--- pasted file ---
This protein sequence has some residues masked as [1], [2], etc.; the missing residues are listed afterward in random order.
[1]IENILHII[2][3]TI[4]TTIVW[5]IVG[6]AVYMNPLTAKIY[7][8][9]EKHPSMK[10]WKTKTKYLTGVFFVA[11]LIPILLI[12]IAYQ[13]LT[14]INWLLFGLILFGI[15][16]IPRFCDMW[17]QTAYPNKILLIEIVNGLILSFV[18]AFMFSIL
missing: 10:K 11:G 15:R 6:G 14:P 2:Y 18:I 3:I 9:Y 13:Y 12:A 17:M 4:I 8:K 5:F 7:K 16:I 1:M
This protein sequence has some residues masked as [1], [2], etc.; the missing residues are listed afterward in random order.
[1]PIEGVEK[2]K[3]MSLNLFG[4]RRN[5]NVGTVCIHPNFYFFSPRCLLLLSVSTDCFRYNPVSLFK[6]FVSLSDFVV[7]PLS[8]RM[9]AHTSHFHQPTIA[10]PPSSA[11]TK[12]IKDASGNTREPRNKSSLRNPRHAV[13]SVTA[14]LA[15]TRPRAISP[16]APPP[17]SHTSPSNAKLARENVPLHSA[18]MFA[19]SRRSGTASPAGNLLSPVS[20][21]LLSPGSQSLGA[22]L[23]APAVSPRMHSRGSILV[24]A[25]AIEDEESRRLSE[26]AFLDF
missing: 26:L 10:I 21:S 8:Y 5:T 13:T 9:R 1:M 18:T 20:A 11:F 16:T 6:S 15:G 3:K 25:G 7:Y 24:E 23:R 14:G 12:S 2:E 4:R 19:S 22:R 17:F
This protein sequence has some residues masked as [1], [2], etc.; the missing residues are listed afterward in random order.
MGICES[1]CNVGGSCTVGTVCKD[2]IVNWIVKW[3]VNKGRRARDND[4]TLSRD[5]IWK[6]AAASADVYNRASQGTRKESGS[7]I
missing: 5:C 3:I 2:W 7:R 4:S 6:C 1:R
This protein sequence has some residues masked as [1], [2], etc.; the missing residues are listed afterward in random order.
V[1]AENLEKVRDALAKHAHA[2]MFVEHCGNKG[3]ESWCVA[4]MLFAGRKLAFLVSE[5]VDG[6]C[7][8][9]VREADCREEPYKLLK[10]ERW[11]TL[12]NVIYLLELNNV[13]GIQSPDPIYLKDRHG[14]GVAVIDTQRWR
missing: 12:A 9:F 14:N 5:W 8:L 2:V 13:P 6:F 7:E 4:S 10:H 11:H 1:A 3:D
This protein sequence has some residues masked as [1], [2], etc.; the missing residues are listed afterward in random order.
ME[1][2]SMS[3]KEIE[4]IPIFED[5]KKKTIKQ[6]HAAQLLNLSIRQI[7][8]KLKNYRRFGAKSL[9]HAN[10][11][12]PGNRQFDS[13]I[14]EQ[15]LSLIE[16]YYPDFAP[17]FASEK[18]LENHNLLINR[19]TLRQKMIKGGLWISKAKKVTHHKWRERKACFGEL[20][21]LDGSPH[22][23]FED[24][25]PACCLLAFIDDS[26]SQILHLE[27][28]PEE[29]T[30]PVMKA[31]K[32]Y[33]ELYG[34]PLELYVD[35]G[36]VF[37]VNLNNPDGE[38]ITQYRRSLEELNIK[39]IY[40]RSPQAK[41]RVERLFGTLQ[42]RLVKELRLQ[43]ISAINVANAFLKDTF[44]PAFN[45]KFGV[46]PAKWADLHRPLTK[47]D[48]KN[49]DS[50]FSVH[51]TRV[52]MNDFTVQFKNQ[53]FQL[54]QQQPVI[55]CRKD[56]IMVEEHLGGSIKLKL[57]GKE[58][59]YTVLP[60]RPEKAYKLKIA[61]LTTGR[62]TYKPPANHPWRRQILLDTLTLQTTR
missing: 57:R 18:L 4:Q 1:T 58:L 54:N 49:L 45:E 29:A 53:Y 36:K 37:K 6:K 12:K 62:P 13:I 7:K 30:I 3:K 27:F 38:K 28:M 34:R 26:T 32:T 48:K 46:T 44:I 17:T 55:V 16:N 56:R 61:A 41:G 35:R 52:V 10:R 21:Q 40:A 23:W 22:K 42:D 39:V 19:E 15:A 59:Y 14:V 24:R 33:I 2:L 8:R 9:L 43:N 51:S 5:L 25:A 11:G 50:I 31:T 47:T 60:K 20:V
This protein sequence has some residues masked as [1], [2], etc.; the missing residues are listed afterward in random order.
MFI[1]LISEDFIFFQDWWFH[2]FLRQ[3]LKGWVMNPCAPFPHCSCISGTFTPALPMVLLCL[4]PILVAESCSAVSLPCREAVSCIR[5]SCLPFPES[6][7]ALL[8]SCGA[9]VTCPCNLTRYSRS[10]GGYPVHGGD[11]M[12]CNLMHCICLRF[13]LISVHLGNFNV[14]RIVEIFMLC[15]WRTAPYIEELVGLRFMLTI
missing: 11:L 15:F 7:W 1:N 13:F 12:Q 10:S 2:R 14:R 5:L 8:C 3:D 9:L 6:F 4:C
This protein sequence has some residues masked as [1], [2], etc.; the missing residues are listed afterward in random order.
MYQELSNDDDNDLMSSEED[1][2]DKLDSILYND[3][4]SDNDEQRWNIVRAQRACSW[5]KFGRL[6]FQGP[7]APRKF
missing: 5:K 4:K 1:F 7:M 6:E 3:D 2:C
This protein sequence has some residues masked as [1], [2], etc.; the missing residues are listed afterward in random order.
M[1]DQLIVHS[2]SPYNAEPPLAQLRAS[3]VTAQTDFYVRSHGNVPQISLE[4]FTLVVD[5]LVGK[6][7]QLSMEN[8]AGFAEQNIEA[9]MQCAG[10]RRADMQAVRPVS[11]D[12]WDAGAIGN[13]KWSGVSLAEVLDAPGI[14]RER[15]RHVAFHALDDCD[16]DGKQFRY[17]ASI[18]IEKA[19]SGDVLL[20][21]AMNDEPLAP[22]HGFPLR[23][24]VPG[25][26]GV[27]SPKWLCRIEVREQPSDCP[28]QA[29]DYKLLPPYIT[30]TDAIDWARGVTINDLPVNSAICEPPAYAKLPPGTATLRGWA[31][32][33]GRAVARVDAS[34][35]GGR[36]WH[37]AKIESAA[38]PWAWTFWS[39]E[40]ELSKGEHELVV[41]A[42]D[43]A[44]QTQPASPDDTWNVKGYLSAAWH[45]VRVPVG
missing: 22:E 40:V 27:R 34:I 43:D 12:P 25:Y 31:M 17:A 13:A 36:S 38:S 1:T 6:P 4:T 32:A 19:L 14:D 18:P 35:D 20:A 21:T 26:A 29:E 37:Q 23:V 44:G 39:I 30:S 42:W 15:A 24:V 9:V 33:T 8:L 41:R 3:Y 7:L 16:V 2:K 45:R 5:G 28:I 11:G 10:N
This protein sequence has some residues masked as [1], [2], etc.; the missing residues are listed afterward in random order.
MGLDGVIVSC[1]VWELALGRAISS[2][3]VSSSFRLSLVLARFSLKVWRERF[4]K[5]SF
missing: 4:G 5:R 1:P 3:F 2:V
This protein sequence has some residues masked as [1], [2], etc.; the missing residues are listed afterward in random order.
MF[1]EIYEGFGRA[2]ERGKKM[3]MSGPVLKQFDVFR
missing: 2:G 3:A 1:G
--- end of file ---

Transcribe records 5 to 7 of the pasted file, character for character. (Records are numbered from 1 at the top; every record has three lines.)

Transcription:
This protein sequence has some residues masked as [1], [2], etc.; the missing residues are listed afterward in random order.
ME[1][2]SMS[3]KEIE[4]IPIFED[5]KKKTIKQ[6]HAAQLLNLSIRQI[7][8]KLKNYRRFGAKSL[9]HAN[10][11][12]PGNRQFDS[13]I[14]EQ[15]LSLIE[16]YYPDFAP[17]FASEK[18]LENHNLLINR[19]TLRQKMIKGGLWISKAKKVTHHKWRERKACFGEL[20][21]LDGSPH[22][23]FED[24][25]PACCLLAFIDDS[26]SQILHLE[27][28]PEE[29]T[30]PVMKA[31]K[32]Y[33]ELYG[34]PLELYVD[35]G[36]VF[37]VNLNNPDGE[38]ITQYRRSLEELNIK[39]IY[40]RSPQAK[41]RVERLFGTLQ[42]RLVKELRLQ[43]ISAINVANAFLKDTF[44]PAFN[45]KFGV[46]PAKWADLHRPLTK[47]D[48]KN[49]DS[50]FSVH[51]TRV[52]MNDFTVQFKNQ[53]FQL[54]QQQPVI[55]CRKD[56]IMVEEHLGGSIKLKL[57]GKE[58][59]YTVLP[60]RPEKAYKLKIA[61]LTTGR[62]TYKPPANHPWRRQILLDTLTLQTTR
missing: 57:R 18:L 4:Q 1:T 58:L 54:N 49:L 45:E 29:A 53:Y 36:K 37:K 6:K 12:K 62:P 13:I 7:K 30:I 3:K 27:F 38:K 28:M 34:R 26:T 32:T 48:K 46:T 44:I 17:T 55:V 16:N 56:R 61:A 41:G 35:R 52:V 10:R 21:Q 40:A 23:W 22:K 42:D 39:V 19:E 15:A 59:Y 14:V 24:R 33:I 2:L 8:R 9:L 43:N 51:S 5:L 25:A 11:G 50:I 31:T 47:T 60:K 20:V
This protein sequence has some residues masked as [1], [2], etc.; the missing residues are listed afterward in random order.
MFI[1]LISEDFIFFQDWWFH[2]FLRQ[3]LKGWVMNPCAPFPHCSCISGTFTPALPMVLLCL[4]PILVAESCSAVSLPCREAVSCIR[5]SCLPFPES[6][7]ALL[8]SCGA[9]VTCPCNLTRYSRS[10]GGYPVHGGD[11]M[12]CNLMHCICLRF[13]LISVHLGNFNV[14]RIVEIFMLC[15]WRTAPYIEELVGLRFMLTI
missing: 11:L 15:F 7:W 1:N 13:F 12:Q 10:S 2:R 14:R 5:L 8:C 3:D 9:L 6:F 4:C
This protein sequence has some residues masked as [1], [2], etc.; the missing residues are listed afterward in random order.
MYQELSNDDDNDLMSSEED[1][2]DKLDSILYND[3][4]SDNDEQRWNIVRAQRACSW[5]KFGRL[6]FQGP[7]APRKF
missing: 5:K 4:K 1:F 7:M 6:E 3:D 2:C